LLOYD: Success or failure for BYU men’s hoops won’t be separated by very much
The more I watch college basketball, the more I realize that the line that separates successful teams and struggling teams is actually really, really small.
Take the BYU men’s basketball team, for example.
The Cougars had seven games that were decided by six points or fewer in 2020-21. That’s only two made 3-pointers or two missed 3-pointers by the other team.
Other games, like the loss to No. 1-ranked Gonzaga in the West Coast Conference tournament championship, had more separation in the final score but still hinged on a few key plays.
The players and coaches understand when good teams clash, little things can be the difference.
“My mentality when it comes to sports is that the biggest difference between success and failure is how much effort you’re giving,” BYU center Richard Harward said during Media Day on Thursday. “If you can come out of a game and know that you gave your full effort and you’re seeing your teammates succeed and trying to help them succeed, that is when you see success in your own game.”
As I looked around at the Cougar players as they talked at Media Day, I thought about all the little things that will determine if BYU is an average team, a good team, a great team or an exceptional team.
To me, it’s not as simple as making a big shot or a critical blocked shot. I talked to the Cougars about four specific areas that make a difference:
Is BYU a different team last year if Gavin Baxter was healthy for the entire season? Will this season be impacted by someone getting hurt?
Baxter — who said he’s feeling really good health-wise now — told me that reality means every player on the team has to prepare with urgency.
“It’s competing everyday in practice and holding everybody accountable to that high level of competition,” Baxter said. “That means that when you are called up or someone goes down, you’ve got to fill the role. You may have to accept that you’re going to make a lot of mistakes but you’ve got to be willing to learn from it. A team needs every guy, from the starters all the way down to guys who don’t see the floor much. It’s going to take everybody everyday at practice and in every game.”
Can BYU handle an opponent who wants to grind things out under the basket or aggressively body guys who are coming hard through the lane?
Harward explained that the physical elements can make a difference in close games but he emphasized taking care of individual responsibilities.
“It’s just focusing on the things that you can control,” Harward said. “When it comes to rebounds, free throws, making the right pass at the right time, being selfless with the ball instead of selfish, that’s the biggest thing you can do. There’s always many times you don’t feel like you’re playing well so you simplify the game. You slow down and ask yourself, ‘what can I do right right now.'”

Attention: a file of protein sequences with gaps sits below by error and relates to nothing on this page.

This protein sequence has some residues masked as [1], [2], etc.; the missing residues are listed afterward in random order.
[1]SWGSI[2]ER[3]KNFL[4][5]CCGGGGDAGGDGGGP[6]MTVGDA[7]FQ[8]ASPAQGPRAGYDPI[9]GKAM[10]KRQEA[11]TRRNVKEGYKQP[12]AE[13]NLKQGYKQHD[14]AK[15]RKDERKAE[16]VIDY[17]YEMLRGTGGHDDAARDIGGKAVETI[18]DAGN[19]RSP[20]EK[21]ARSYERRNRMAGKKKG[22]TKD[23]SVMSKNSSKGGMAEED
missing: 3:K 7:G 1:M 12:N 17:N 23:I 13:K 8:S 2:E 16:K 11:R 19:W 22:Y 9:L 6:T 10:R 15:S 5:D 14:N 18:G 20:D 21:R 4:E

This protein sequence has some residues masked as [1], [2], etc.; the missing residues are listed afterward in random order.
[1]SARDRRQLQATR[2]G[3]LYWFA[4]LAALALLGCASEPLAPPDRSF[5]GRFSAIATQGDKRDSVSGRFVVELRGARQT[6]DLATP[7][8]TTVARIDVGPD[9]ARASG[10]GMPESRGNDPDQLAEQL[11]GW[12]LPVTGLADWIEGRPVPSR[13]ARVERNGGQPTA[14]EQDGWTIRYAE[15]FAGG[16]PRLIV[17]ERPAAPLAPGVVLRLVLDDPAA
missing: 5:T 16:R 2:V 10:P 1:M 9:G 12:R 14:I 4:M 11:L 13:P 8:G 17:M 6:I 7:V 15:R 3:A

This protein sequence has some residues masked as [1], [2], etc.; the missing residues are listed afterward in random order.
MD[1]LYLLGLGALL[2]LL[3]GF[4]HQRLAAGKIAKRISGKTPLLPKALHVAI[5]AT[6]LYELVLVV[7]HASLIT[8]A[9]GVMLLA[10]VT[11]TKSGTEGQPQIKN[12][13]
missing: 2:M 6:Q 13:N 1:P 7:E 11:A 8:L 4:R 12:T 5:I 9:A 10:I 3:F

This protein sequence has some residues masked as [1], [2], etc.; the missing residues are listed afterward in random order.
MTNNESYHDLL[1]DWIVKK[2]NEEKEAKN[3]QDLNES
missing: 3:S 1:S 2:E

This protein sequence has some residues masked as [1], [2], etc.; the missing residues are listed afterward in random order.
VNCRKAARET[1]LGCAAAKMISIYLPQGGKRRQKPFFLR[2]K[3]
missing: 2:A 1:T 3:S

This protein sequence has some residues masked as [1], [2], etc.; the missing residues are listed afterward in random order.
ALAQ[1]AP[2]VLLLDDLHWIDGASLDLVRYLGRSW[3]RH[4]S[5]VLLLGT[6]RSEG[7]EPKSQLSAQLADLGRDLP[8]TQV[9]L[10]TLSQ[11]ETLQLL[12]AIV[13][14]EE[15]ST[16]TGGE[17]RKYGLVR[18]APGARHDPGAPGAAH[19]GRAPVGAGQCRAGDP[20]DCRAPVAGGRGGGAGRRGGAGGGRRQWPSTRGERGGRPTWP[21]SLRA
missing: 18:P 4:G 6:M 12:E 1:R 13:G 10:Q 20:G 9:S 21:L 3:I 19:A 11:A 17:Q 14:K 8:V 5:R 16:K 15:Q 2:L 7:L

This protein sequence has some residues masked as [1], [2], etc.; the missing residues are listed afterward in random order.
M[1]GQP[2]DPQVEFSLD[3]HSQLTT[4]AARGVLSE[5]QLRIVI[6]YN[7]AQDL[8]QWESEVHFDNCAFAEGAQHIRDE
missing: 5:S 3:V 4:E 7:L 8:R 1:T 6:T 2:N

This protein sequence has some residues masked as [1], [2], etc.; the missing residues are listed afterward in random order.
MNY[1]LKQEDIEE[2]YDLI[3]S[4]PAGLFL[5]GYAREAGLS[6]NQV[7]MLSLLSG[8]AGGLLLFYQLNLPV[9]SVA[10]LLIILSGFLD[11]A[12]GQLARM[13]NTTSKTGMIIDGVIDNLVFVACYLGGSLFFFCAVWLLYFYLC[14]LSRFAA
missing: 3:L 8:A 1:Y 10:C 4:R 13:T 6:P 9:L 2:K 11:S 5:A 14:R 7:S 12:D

How will a little extra mental toughness change things when there are two minutes left in a tie game in a hostile environment?
Cougar assistant coach Nick Robinson told me that preparation is the first step to having the necessary confidence to excel in big moments, but it’s only part of the equation.
“The game of basketball, like many things, is based on each individual but also the collective group confidence,” Robinson said. “The mental approach we take is about getting better each day, about taking on adversity and fighting through it. For our guys to mentally prepare themselves and buy into that confidence, it allows guys the freedom to go out and make those key plays. That helps guys have the mental fortitude and competence to make plays individually and for each other.”
4. Emotional stability
If guys play better when they are having fun and enjoying the game like head coach Mark Pope said, how big of an impact will it be if they can maintain that when the chips are down?
BYU assistant coach Cody Fueger explained that emotional well-being both with basketball and life permeates everything the program does.
“It’s huge,” Fueger said. “We focus on it as a staff every day. We talk about how players are doing, not just basketball stuff but off the court. We try to check in with our guys every single day to make sure that they’re mentally prepared for having a great practice as well as off the floor stuff with academics. It’s just really important, having a healthy relationship and keeping these guys positive and in the right mindset.”
I’m a big believer in a multi-faceted approach to success. I like that the Cougars talk about all these different elements that mind impact what happens this year.
When you combine that big-picture view with the talent I saw on the court, I’m cautiously optimistic that this BYU team will be on the right side of that success/struggle line.
It won’t be long until they go out and prove it on the court.